This section is just acts of discrimination, pertaining to neither the people nor the government.
Black codes are passed by the Southern states, drastically reducing the rights of newly freed slaves.
Nine black boys are indicted in Scottsboro, Alabama, on charges of having raped two white women. Although the evidence was slim, the southern jury sentenced them to death.
The blacks living in Montgomery protest Rosa Parks's arrest with a year-long bus boycott.
A young black boy, Emmett Till, is brutally murdered for allegedly whistling at a white woman in Mississippi. Two white men charged with the crime are acquitted by an all-white jury.
Nine black students are blocked from entering a school.
Rioting breaks out after James Meredith becomes the first black student to enroll at the University of Mississippi.
This section is about people protesting against discrimination as well as government response.
Nat Turner, an enslaved African American preacher, leads the most significant slave uprising in American history. He and his followers launch a bloody rebellion in Southhampton County, Virginia.
John Brown led a band of people in an attempt to start a slave revolt.
The Civil Rights Movement began to slowly spur.
Rosa Parks refuses to give up her seat at the front of the "colored section" of a bus to a white passenger so she is arrested.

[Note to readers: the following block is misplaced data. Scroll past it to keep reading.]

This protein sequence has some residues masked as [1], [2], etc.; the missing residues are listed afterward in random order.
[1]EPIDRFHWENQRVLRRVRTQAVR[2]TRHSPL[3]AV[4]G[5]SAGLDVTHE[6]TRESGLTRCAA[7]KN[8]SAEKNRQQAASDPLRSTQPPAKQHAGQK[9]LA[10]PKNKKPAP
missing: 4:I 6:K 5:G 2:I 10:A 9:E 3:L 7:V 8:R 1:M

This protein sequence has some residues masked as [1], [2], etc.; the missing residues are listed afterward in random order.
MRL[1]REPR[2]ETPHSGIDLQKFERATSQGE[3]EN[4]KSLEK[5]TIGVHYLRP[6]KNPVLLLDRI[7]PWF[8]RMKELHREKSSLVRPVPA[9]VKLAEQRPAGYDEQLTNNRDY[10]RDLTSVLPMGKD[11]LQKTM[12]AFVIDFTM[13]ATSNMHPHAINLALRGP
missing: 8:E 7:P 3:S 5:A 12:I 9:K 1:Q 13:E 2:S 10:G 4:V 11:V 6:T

James Meredith becomes the first black student to enroll at the University of Mississippi.
Martin Luther King delivers his "I Have a Dream" speech.
This section is about how the government responds to the people's protest and discrimination.
The Militia of Southampton County stops the rebellion and Turner is eventually hanged. Virginia makes slave laws more stricter.
The U.S. Marines led by Robert E. Lee, capture Brown. He is hung.
President Lincoln issues the Emancipation Proclamation, declaring that all slaves within the Confederate states are free.
The 13th Amendment is ratified, prohibiting slavery.
The 14th Amendment is ratified, defining citizenship.
The 15th Amendment is ratified, giving blacks the right to vote.
This Supreme Court case ruled that racial segregation is constitutional.
The Supreme Court overturns their convictions twice; each time Alabama retries them, finding them guilty. In a third trial, four of the Scottsboro boys are freed; but five are sentenced to long prison terms.
Brown v. Board of Education of Topeka, Kansas declares that racial segregation in schools is unconstitutional canceling the ruling of Plessy v. Ferguson.
People protested in outrage when the two white men boasted about committing the murder after not being found guilty.
Montgomery's buses are desegregated.
Federal troops and the National Guard are called to intervene on behalf of the students.
The March on Washington for Jobs and Freedom builds momentum for civil rights legislation.
President Johnson signs the Civil Rights Act of 1964. It prohibits discrimination of all kinds based on race, color, religion, or national origin.
President Johnson signs the Civil Rights Act of 1968, prohibiting discrimination in the sale, rental, and financing of housing.